In the center of an unlit 6,000-square-foot warehouse, waves of liquid light undulate wistfully across the walls of a semitransparent triangular structure. Simple rules shape this ever-evolving animation, giving rise to organic abstracted patterns with complex behavior that teeter between order and chaos. Immersed in layers of distant melodies that reverberate in sync with the surging fluid, as well as in a dense plume of fog that extends and blurs the light within, visitors dip in and out of the sculpture as if in a dream.
Power, flexibility, and momentum are brought to life through these eight emotional brand expressions for NIKE, showcasing the revolutionary form and function of the new 2015 GOLF lineup.
We kept the color palette simple, but used multiple techniques to highlight the form and function of the products. Individual designs were first animated, then projected or reflected onto the products, and filmed. The 8 films makes it clear that everything stems from the same philosophy of excellence, but each product also has its own look. The spots highlight Trollbäck + Company’s belief that with the right treatment, every object has a story to tell. With a moving light source, an edge is suddenly interesting. These animations give life to the product.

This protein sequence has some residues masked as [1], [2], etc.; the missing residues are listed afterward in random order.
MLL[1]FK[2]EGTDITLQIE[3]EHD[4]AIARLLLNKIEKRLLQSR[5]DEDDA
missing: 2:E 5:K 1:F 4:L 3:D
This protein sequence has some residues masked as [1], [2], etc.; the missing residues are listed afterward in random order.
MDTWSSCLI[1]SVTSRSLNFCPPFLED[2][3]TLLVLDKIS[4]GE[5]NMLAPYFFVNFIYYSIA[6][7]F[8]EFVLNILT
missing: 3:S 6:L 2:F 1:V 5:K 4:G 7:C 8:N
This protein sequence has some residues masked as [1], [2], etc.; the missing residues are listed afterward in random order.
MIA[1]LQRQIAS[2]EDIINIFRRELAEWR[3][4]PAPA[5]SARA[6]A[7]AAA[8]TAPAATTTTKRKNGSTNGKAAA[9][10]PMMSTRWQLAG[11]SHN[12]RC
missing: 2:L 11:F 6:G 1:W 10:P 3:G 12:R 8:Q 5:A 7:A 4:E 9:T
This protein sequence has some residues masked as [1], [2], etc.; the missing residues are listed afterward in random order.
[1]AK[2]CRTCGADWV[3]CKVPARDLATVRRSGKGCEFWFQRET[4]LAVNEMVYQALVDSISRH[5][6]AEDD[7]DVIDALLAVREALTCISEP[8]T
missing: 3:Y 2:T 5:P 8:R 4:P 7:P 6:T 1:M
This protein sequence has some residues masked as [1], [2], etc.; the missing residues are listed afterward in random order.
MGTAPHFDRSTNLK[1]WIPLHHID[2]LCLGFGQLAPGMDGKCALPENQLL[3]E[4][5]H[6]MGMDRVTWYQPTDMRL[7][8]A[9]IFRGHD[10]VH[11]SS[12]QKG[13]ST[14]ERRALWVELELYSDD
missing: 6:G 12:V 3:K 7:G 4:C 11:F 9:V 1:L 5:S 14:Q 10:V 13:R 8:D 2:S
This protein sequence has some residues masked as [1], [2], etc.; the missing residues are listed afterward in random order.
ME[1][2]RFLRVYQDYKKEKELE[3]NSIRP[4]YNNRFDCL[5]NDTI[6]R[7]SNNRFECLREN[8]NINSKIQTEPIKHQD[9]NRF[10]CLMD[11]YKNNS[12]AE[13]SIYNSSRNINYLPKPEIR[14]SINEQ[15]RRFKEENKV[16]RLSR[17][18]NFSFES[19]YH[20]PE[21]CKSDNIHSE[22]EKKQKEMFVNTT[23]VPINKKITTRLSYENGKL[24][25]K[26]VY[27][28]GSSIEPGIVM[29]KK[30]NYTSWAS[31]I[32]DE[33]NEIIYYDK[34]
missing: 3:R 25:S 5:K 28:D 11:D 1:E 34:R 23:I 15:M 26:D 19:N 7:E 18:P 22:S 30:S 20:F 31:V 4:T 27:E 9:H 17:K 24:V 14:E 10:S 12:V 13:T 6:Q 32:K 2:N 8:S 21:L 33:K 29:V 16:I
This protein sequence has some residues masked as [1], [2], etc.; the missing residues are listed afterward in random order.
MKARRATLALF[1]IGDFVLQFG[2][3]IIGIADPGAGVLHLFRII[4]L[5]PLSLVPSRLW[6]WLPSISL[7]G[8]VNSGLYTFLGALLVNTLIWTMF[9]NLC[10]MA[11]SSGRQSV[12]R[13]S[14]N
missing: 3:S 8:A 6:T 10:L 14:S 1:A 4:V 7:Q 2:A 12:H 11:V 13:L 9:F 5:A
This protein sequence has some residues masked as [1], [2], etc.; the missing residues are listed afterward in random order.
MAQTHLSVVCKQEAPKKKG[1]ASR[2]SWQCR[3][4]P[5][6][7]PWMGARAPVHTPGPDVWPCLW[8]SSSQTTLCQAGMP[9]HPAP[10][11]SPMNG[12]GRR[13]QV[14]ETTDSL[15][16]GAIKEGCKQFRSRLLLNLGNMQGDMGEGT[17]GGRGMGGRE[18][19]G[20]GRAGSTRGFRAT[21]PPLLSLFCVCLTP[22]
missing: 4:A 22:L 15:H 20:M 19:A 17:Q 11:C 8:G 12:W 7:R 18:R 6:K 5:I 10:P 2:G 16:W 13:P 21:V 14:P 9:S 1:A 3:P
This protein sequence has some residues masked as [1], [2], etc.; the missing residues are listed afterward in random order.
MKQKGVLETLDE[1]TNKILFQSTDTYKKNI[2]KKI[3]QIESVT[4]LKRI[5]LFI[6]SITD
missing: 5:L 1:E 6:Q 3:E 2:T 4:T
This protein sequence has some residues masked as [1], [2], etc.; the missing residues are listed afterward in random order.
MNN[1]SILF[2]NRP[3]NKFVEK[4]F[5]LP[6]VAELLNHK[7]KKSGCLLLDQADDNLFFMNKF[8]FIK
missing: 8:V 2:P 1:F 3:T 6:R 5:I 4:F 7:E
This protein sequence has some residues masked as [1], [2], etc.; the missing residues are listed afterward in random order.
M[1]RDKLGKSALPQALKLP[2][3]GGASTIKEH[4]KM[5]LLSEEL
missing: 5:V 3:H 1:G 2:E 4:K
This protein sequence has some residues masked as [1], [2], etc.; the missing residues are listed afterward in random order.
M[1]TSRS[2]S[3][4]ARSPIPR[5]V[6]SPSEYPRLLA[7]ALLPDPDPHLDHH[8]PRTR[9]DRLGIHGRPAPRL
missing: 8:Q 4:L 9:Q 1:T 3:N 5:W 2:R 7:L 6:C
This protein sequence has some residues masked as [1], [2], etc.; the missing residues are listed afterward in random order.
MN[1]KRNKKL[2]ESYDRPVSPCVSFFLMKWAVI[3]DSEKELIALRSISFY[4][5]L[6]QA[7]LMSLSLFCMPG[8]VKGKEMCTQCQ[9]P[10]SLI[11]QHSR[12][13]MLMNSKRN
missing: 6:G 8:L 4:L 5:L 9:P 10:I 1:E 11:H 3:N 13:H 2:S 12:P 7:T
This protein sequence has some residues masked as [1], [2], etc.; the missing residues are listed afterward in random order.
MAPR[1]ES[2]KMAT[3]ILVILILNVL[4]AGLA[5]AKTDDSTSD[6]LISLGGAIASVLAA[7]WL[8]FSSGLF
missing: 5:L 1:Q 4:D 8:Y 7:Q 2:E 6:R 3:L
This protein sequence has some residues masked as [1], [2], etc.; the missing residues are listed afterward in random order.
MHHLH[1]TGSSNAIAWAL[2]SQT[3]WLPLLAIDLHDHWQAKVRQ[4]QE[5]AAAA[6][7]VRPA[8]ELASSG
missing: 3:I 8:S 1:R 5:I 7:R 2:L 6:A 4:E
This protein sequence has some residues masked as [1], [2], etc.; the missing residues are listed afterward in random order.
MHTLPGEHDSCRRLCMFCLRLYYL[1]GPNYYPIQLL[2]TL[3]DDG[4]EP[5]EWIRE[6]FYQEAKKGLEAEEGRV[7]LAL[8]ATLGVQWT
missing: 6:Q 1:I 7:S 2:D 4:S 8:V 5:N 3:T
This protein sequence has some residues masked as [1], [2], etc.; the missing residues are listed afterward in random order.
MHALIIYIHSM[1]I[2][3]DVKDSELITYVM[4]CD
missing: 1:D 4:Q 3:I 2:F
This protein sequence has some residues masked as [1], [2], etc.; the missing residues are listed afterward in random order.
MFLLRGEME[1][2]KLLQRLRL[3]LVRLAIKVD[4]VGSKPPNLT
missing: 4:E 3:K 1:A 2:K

In support of the Aperture Foundation’s education and visual-literacy program, Trollback + Company created a bold, decadent video installation. Aperture’s 1/1 Benefit and Auction was held in New York City at the renowned Frank Gehry designed IAC Building which features one of the largest video walls in the world. Five hundred artists, designers, musicians, and media magnates came together for a truly one-of-a-kind celebration.
The party included a silent photography auction, a screening of the 1921 short film Mahanatta with an original score performed by Henry Wolfe and Phil Carluzzo, and a live performance by Albert Hammond Jr. of The Strokes. Our installation played continuously throughout the course of the event.
AV&C collaborated with Nike and Tangram to create a retail installation in celebration of the FIFA Women’s World Cup 2015. Shoppers geared up in new Nike footwear, and entered our interactive tunnel to experience the product benefits by conduct soccer trials and exercises including dribbling, passing, and shooting.